The importance of early SMA detection through newborn screening

Spinal muscular atrophy (SMA) is a devastating disease with significant consequences for those affected, taking away a person’s ability to walk, eat and ultimately breathe.

While many strides have been made by the SMA community, there continues to be a critical delay in SMA diagnosis, and currently only infants with a family history of SMA are proactively being tested for the disease.

Early diagnosis could potentially benefit infants who start treatment before significant decline occurs and treating babies early (at or near birth) can potentially result in better outcomes compared to after symptom onset.

So where do things stand with early diagnosis?

Currently, in the United States, with the support of Cure SMA, a prominent patient group, the leading national public health institute, US Centers for Disease Control and Prevention, confirmed a cost-effective newborn screening test for SMA. Pilots have been established with the goal of demonstrating the success of adding SMA to the newborn screening panel – the series of tests performed with a small blood sample taken from a newborn’s heel.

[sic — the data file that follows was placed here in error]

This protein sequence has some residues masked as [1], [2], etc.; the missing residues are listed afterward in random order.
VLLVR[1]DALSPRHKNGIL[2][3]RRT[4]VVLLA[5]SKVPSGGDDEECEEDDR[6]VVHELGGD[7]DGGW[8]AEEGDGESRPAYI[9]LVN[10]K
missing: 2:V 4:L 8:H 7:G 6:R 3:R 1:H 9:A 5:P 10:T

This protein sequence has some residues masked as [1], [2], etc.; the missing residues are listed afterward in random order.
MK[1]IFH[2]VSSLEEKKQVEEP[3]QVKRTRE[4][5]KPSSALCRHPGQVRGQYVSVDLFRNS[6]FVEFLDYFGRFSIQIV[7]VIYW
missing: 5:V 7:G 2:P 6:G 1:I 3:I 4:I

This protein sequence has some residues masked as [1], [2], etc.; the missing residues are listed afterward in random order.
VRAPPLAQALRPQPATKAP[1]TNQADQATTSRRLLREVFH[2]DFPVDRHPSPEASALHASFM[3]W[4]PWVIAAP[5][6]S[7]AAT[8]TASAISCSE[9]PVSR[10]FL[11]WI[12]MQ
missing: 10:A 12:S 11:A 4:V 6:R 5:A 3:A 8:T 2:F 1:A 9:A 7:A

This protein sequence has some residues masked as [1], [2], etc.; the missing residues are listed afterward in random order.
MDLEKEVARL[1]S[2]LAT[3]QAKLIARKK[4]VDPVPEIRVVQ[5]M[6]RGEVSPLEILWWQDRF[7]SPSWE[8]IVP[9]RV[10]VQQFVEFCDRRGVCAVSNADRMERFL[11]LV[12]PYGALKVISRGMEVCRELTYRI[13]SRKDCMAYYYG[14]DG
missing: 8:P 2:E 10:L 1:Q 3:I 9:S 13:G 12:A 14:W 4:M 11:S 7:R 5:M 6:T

In May 2017, the U.S. Secretary’s Advisory Committee on Heritable Disorders in Newborns and Children also announced that it would consider adding SMA to the Recommended Uniform Screening Panel (RUSP), a nationwide panel of blood tests that screens for certain devastating genetic conditions that may not otherwise be diagnosed at birth.

Recently, Missouri became the first state to expand its newborn screening requirements to include two additional genetic diseases – including SMA – paving the way for similar legislation across the country.

In the European Union (EU), the number and types of diseases screened vary widely from country to country.  Guidelines that would harmonize newborn screening standards would complement country pilot projects to demonstrate patient outcome benefits of early treatment.

With August being SMA Awareness Month, we support the SMA community in their call for early diagnosis.